In December 2007, President Susilo Bambang Yudhoyono appointed Army General Djoko Santoso as his new commander-in- chief. His appointment was part of significant organisational changes initiated by TNI headquarters since September 2007. These changes have major implications.
THE APPOINTMENT of Army Chief of Staff Djoko Santoso as TNI Commander-in-Chief has both political and military implications. The political implication is that President Susilo Bambang Yudhoyono intends to promote certain military officers to exert his influence over the military as he prepares his re-election strategy for the 2009 presidential election. The military implications indicate the start of a process of regeneration within the military as well as the need to keep up the momentum of military reform.
The new top brass
The promotion of Lieutenant General Erwin Sujono as the new chief of general staff (Kasum TNI), Lieutenant General Cornel Simbolon as the new deputy army chief of staff, Major General Suryo Prabowo as the Jakarta regional military commander, Major General Suroyo Gino as the West Java regional military commander, and Brigadier General Pramono Edhi Wibowo as the chief of staff of Central Java regional military command is seen as part of Dr Yudhoyono’s manoeuvre to strengthen his personal influence within the military. All these generals are known to have close personal relationships with him. Erwin Sujono, Suryo Prabowo, and Edhi Wibowo are part of Dr Yudhoyono’s extended family; Cornel Simbolon was his classmate in the military academy; and Suroyo Gino in 2006-2007 commanded the presidential guard, solely responsible for the president’s security arrangements.
The reorganisation of the army as part of Dr Yudhoyono’s strategy to win the 2009 national elections started in September 2007 with the promotion of Lt-Gen Simbolon (as deputy army chief of staff), Lieutenant General George Toisutta (Commander of the Army Strategic Command), Brigadier General Soenarko (Commander of Army Special Forces), and promotion of several officers to become army regional commanders such as Suryo Prabowo (Jakarta), Suroyo Gino (West Java), Pramono Edhi Wibowo (Central Java), Bambang Suranto (East Java), Djoko S. Utomo (Sulawesi), and Haryadi Soetanto (Papua).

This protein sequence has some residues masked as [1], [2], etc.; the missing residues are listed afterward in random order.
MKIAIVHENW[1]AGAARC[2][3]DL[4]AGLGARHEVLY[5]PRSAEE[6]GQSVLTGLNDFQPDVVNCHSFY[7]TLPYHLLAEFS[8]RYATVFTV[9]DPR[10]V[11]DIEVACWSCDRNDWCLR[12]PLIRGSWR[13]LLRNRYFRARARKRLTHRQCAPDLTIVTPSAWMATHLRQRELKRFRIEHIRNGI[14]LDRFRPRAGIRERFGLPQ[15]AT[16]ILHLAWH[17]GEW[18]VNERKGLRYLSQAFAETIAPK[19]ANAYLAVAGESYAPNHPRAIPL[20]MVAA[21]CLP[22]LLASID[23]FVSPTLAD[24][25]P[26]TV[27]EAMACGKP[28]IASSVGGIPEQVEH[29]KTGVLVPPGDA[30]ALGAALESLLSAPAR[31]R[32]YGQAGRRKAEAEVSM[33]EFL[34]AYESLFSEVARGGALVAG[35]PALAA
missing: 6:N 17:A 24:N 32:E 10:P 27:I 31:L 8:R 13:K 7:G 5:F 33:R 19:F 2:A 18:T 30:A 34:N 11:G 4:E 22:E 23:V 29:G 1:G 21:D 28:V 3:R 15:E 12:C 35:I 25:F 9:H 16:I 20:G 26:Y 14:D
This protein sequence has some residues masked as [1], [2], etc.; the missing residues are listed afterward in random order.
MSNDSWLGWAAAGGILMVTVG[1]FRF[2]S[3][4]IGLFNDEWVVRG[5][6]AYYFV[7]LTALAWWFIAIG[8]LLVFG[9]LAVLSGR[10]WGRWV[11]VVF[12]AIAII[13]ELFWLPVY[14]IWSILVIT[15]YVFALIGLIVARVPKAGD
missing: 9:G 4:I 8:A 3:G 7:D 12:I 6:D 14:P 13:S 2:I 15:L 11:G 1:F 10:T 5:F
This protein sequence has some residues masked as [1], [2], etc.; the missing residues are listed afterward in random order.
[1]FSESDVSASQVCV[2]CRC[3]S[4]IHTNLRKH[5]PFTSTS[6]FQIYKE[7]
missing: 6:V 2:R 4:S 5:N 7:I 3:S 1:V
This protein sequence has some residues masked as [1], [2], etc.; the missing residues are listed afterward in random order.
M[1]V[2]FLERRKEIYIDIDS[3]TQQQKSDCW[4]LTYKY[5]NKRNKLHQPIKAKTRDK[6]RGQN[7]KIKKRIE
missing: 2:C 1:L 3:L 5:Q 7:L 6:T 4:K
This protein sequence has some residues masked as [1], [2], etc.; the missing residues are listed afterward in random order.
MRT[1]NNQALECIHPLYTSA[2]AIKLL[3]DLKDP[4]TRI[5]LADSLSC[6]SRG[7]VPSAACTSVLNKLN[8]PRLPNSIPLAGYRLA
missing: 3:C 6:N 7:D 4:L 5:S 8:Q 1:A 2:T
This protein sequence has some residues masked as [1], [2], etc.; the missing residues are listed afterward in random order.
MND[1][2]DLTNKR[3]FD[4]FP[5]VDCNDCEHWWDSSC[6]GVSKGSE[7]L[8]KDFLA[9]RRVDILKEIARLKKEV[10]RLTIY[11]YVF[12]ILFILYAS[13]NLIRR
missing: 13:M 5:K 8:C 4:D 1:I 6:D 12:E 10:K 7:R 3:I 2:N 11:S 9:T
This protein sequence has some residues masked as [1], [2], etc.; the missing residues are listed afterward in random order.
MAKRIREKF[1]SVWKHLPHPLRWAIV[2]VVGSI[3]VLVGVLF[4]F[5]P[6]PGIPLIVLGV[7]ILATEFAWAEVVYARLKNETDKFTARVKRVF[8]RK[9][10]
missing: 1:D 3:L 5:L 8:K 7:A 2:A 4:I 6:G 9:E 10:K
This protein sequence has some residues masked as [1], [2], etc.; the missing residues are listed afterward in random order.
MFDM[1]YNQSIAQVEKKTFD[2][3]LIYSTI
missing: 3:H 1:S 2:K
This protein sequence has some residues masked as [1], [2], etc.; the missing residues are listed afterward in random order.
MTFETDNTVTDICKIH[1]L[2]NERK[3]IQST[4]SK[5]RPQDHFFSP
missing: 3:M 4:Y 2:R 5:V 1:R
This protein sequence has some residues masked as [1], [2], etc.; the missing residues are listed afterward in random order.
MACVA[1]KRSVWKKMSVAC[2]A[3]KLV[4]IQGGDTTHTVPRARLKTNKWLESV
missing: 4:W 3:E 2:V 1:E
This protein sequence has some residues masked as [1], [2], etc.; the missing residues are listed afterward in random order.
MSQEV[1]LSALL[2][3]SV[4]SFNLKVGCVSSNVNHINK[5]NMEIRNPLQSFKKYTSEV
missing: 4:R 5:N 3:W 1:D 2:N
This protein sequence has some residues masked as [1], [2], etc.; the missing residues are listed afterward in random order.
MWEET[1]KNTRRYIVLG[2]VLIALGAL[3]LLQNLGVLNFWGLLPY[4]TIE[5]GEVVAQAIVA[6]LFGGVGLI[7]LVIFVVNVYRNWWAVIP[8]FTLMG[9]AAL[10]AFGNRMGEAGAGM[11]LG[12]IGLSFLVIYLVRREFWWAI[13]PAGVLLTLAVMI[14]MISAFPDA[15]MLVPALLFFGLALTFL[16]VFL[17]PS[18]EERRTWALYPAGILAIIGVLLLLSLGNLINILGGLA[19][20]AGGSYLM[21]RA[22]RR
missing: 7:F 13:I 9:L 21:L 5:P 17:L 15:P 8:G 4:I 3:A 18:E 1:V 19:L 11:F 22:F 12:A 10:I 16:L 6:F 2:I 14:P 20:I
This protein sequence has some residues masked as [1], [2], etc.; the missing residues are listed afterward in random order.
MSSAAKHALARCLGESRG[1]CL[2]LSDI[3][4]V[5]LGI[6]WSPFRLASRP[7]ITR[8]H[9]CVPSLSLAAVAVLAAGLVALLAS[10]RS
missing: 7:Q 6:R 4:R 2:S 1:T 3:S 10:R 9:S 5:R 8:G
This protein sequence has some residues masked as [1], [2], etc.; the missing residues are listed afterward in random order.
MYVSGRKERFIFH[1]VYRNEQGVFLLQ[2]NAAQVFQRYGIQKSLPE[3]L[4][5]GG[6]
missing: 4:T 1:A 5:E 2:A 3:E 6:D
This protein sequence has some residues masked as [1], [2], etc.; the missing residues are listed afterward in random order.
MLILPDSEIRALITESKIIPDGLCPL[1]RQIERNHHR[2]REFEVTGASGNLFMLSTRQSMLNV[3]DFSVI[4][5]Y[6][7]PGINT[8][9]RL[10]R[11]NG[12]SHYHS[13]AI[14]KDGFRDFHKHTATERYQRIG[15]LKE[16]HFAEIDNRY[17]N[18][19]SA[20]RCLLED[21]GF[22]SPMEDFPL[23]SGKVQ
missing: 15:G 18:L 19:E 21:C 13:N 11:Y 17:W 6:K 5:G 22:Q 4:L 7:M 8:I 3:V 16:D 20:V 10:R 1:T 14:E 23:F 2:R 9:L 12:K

This process culminated in January 2008 when Dr Yudhoyono, surprisingly, appointed his close aide Lieutenant General Agustadi Sasongko Purnomo to become the new army chief of staff. Under normal circumstances, such a strategic position would be given to a three-star general who had previously served as commander of the Army Strategic Command, better known as Kostrad, or as deputy army chief staff. By appointing Agustadi Sasongko Purnomo – secretary of the Coordinating Minister for Political and Security Affairs — to become his new army chief of staff, the President continues to extend his personal influence within the Army.
TNI’s strategic transformation
Besides the political ramifications, changes to the military hierarchy from September 2007 to January 2008 should be seen as part of the TNI’s strategic transformation aimed at designing a professional armed forces configured for dealing with 21st century contingencies.